Layard's first wife, Barbara Anne Calthrop (died 1886), whom he married in 1845, is commemorated in the specific epithet of Layard's parakeet (Psittacula calthropae) and he named the brown-breasted flycatcher (Muscicapa muttui) after his Tamil cook, Muttu who he considered as his "fidus Achates" or faithful follower. Only one son survived from the first marriage Edgar Leopold Calthorp Layard (born 21 Sep 1848). Layard married Jane Catherine Blackhall, daughter of General Robert Blackhall, in 1887.
Layard died in Budleigh Salterton, Devon, England on 1 January 1900.
Several species are named after Layard including Layard's tit-babbler (Sylvia layardi) and the squirrel, Funambulus layardi. A species of lizard endemic to Sri Lanka, Nessia layardi (originally placed in the genus Acontias) was named after him by Edward Frederick Kelaart.
Image courtesy of Wikipedia site.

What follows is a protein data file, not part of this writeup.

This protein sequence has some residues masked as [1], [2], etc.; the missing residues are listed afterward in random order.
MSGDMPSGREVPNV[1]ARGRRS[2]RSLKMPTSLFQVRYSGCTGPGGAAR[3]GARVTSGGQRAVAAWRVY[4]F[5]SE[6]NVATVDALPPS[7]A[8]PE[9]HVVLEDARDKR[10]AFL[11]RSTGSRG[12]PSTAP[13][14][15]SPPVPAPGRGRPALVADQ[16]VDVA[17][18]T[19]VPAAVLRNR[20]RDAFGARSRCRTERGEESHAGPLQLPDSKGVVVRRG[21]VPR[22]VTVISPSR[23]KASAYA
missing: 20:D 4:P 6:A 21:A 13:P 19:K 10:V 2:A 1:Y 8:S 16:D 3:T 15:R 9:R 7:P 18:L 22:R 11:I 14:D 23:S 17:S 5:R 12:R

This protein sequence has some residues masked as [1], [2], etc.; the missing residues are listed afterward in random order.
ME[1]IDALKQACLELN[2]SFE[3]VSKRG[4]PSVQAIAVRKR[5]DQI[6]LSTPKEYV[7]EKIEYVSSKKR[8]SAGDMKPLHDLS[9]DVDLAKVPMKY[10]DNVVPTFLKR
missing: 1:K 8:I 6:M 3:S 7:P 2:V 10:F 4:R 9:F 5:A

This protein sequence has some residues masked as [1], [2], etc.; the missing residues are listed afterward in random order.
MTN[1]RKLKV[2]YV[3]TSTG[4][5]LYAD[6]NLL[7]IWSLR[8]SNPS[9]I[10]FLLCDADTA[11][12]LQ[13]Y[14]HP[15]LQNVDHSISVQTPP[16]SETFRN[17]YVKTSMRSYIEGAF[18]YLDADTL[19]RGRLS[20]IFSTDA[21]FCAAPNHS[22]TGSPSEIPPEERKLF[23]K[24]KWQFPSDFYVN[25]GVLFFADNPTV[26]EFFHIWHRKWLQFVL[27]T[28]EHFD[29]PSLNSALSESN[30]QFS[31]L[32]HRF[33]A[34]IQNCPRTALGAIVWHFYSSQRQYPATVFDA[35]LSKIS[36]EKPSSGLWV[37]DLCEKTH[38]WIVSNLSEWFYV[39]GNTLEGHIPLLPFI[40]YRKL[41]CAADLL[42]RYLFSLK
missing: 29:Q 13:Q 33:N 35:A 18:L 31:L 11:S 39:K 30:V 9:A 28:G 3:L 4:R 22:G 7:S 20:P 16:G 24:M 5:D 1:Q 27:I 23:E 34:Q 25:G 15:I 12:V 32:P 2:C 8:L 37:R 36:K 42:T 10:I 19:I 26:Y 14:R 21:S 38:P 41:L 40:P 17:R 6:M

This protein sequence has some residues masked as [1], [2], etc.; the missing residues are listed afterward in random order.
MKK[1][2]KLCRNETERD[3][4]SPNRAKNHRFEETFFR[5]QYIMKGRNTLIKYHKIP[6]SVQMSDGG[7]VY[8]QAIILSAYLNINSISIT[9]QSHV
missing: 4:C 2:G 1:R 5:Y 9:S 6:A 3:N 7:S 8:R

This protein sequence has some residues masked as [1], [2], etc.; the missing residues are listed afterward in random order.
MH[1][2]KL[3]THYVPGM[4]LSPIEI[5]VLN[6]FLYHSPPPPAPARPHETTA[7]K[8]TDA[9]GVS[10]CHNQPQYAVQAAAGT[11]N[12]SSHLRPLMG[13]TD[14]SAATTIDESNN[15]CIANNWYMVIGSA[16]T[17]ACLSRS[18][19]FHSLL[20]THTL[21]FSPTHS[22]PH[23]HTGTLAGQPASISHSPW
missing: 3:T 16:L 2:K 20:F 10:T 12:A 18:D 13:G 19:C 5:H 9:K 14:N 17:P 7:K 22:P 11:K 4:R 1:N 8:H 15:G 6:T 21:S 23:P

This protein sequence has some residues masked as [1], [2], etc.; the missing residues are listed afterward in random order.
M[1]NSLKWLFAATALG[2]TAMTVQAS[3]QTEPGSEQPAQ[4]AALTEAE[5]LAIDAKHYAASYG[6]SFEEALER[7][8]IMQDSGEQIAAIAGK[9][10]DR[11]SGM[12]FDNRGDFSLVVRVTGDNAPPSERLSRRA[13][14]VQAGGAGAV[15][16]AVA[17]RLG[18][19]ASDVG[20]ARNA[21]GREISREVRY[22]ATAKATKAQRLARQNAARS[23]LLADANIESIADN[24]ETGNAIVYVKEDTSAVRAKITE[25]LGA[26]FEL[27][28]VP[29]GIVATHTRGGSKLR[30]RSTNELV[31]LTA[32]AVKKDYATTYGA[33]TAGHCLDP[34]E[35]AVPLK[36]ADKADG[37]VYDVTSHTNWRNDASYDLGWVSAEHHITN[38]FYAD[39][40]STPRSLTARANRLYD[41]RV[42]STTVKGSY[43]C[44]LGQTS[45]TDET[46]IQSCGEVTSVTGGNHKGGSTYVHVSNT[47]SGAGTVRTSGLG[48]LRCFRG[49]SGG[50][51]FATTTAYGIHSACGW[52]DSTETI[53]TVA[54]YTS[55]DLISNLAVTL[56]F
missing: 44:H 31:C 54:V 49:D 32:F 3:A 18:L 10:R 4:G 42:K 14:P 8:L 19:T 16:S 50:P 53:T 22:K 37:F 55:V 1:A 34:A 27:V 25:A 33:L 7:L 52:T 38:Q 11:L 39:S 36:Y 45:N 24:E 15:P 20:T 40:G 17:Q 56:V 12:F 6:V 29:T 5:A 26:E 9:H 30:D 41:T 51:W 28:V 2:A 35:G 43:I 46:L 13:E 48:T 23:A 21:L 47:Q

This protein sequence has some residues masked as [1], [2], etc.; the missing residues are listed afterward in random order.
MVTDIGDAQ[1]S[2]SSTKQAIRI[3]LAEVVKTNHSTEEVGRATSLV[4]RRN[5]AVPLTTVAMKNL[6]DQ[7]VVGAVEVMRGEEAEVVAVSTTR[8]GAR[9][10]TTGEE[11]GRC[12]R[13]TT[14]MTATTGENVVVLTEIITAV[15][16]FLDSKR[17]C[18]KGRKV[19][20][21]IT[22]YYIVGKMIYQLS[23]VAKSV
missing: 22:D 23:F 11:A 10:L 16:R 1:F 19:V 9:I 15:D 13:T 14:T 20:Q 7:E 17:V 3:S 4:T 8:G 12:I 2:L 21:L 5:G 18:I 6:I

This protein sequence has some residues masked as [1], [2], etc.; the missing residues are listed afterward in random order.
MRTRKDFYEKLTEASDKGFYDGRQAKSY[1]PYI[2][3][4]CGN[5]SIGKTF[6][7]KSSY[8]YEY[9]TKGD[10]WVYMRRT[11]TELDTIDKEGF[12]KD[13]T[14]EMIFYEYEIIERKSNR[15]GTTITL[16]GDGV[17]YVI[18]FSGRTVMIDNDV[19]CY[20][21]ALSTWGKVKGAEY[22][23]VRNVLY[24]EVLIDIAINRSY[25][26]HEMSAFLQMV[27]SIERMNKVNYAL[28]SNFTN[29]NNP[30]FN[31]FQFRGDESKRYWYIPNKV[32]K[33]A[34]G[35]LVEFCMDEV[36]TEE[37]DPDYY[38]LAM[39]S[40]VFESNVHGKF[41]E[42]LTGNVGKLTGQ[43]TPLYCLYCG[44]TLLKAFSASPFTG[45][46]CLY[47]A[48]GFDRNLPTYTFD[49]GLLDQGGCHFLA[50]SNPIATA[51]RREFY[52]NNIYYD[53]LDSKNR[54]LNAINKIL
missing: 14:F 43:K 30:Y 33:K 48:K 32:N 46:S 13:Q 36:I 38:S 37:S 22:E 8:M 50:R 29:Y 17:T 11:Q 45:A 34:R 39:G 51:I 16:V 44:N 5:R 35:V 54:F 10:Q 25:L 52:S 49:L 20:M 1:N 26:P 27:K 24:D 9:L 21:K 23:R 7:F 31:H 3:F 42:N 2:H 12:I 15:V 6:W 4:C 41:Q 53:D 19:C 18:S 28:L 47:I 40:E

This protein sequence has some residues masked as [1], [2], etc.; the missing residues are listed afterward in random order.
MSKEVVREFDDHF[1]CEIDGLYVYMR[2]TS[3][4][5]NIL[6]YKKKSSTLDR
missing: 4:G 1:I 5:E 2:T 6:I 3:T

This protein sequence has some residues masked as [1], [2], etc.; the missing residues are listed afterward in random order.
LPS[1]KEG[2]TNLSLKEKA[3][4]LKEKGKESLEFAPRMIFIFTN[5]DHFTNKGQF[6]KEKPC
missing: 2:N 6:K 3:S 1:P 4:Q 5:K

You ask me for my autobiography! Well you shall have what I remember of it and some letters that I have gathered from "tradition". To put the last first then. I was born in the Berti Palace in Florence on the 23rd of July 1824, the youngest of my father's seven sons; the eldest of whom is Sir Henry Austin Layard, the late ambassadeur to Turkey. The two next before me died in their infancy so there was a pretty large gap of five years, between me and my next brother. This appears to me to account for my early bias to Natural History. I was too young to join in the games and sports of my elder brothers, so was relegated to my own wits for amusement, which I soon found in the collection of butterflies and shells. How well I remember the hoards of the latter I accumulated in my walks with my faithfully old nurse and her device \emdash not discovered for a long time\emdash to keep my [still] within compass. I had a collecting basket with a handle in the middle, on each side of which was a flap; as I introduced a fine example of Helix aspersa or H .muralis by one flap, she extracted a ditto by the other! The clausilias I was allowed to keep! They were not so shiny as the others, and did not leave shining tracksall over the nursery walls! My father, one of the old school, was a literary man, and cared nothing for natural science (in its infancy)!! Many a rating and many a spanking I have got for my "low tastes" as he called them, and for filling the house with "creeping things innumerable". How little the good man thought he was trying to quench what has proved the greatest happiness of my life, my love of nature in her own wilds!